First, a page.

The CBA Manufacturing Purchasing Managers’ Index (PMI) jumped up from 53.2 in May to 55.0 in June, indicating that the Australian manufacturing sector moved through the second quarter at a decent pace.
According to the Commonwealth Bank’s survey, demand for goods in the Australian manufacturing sector improved at a sharp pace, prompting firms to raise employment and boost production.
“A sharp expansion in new orders was observed in June, with almost one-third of the survey panel recording greater new sales,” reads the report.
“New contract wins and improved demand from abroad were among the reasons cited for growth of order books. Exports expanded at a similarly-marked rate that was the quickest in four months.”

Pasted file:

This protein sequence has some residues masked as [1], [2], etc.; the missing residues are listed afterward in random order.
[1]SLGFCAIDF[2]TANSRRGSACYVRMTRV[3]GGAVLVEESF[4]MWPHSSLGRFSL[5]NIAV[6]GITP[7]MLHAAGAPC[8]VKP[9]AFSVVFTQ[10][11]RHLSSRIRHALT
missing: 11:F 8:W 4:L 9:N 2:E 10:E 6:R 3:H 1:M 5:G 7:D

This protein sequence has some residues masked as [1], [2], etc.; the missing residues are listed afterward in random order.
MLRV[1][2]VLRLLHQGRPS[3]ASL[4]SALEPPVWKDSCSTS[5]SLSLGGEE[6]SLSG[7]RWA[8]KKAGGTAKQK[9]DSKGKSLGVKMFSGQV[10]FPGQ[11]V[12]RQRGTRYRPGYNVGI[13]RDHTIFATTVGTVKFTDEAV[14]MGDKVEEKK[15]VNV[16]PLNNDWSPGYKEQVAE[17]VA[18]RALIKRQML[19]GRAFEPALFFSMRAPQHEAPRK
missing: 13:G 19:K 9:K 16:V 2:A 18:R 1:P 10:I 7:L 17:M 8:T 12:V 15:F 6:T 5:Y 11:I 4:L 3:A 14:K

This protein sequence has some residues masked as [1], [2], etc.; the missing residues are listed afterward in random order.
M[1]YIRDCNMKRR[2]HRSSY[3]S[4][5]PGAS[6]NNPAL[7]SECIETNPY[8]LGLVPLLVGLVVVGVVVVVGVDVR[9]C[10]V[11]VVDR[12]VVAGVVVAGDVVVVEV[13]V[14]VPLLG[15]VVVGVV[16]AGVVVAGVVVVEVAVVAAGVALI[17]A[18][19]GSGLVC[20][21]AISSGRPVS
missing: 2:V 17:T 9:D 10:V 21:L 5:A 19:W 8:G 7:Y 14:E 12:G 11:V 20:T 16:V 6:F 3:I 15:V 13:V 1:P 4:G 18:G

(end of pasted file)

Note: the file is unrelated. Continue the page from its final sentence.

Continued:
CBA Chief Economist Michael Blythe says the leading indicators suggest the positive manufacturing momentum is set to continue, with new business from Asian markets, particularly China, and the Philippines noted by panellists.
However, Mr Blythe notes, capacity pressures were evidenced by lengthening input delivery times and increased backlogs of work.
“The PMI details have settled into a consistent picture,” he continues.
“The backlog of work is uncomfortably high, delivery times are lengthening and some demand is being met by running down stocks. The positive spinoff is a solid labour demand.”
“The ongoing risk is rising input costs that a strong economy is allowing to flow through to output prices.”
The PMI survey, which covers senior purchasing managers in 400 Australian companies in the manufacturing and service sectors, began in May 2016.
Manufacturers are surveyed each month on how output, orders, jobs, delivery times and stocks have changed relative to the previous month.